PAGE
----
Monday, June 15, 2015

Editorial: The Takata Airbag Recall and You

Image courtesy of the Budapest Business Journal
By now, most people have already heard of the massive airbag recall issued by the NHTSA. If you have not, here are some basics that you need to know. Late last year, Honda had issued a massive recall regarding its airbags installed in early and mid 2000 Honda and Acura branded vehicles. A defect in the inflator and propellant devices may deploy incorrectly during a crash and cause metal fragments to shoot out at occupants. Honda's airbag supplier is the Japanese corporation, Takata, which is well known for its seat belts, steering wheels, and other interior trim and safety pieces. Enthusiasts recognize the Takata name for their racing harnesses and other race car safety equipment.

What was originally thought to be just a Honda issue soon bled over to Toyota, whose airbags were also supplied by the Takata Corporation. As it turned out though, Honda and Toyota were not the only companies sourcing their airbag and airbag components from Takata. To date, a total of 16 manufacturers are now affected by the recall. For a full list of manufacturers, as well as which vehicles are affected, you can visit the link below, which is supplied by Car and Driver magazine.

The above link also provides links to identify whether or not your own vehicle is one of the affected makes and models in the recall. Car and Driver is also continually updating the page with the latest updates regarding the recall.

So what does this mean for you? Odds are, if you are driving a pre-2000 era vehicle or a very recently built vehicle, you are most likely safe. If you are unsure, it does not hurt to consult with your dealer or the manufacturer itself. However, if your vehicle is on the affected list, you should have already received a notice from your vehicle's manufacturer to take your car to the nearest dealership to have the airbag replaced with a non-defective unit. If such a letter or notice has not yet been received, your local dealer can look up your vehicle's info using its vehicle identification number (VIN) to determine if your vehicle is on the affected vehicles list.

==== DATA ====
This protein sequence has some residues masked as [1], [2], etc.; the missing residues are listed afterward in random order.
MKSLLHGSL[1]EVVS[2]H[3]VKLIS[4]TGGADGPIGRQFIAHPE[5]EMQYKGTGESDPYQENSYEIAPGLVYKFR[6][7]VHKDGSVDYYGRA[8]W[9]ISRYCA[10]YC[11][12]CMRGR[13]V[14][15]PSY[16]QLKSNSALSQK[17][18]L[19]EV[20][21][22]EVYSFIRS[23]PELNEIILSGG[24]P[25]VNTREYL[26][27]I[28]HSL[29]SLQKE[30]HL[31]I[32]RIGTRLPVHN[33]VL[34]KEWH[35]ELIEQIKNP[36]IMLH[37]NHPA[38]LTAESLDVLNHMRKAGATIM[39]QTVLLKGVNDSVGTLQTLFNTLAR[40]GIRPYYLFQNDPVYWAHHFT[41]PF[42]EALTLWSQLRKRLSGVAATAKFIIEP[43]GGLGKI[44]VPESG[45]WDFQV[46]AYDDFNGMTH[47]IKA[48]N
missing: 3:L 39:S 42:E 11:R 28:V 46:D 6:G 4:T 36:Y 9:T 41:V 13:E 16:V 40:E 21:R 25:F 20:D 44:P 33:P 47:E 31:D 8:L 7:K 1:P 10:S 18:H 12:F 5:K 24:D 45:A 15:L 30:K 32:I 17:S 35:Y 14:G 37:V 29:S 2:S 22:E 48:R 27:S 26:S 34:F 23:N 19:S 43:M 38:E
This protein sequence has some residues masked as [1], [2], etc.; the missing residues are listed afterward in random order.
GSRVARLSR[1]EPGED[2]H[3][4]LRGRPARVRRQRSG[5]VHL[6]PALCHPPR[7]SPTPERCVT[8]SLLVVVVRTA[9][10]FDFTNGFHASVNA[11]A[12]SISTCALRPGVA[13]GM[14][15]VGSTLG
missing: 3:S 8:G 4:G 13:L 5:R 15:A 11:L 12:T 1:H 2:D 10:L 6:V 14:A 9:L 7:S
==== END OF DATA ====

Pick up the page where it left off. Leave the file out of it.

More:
Image courtesy of Car and Driver
Now, you might be wondering how such a large corporation like Takata could allow something like this to spiral out of control. By their own admission, Takata said many things could have cause the airbag defect. In one report, Takata admitted to improperly storing and handling the propellant chemicals, which may have caused the metal airbag inflators to burst open due to excessive pressure. Takata later blamed humid weather, which spurred more recalls. In a later report, Takata admitted that rust, bad welds, and even a worker dropping their chewing gum into an inflator are also to blame. In the same report, Takata also admits that their Mexico plant allowed for a defect rate that was six to eight times higher than the acceptable limit.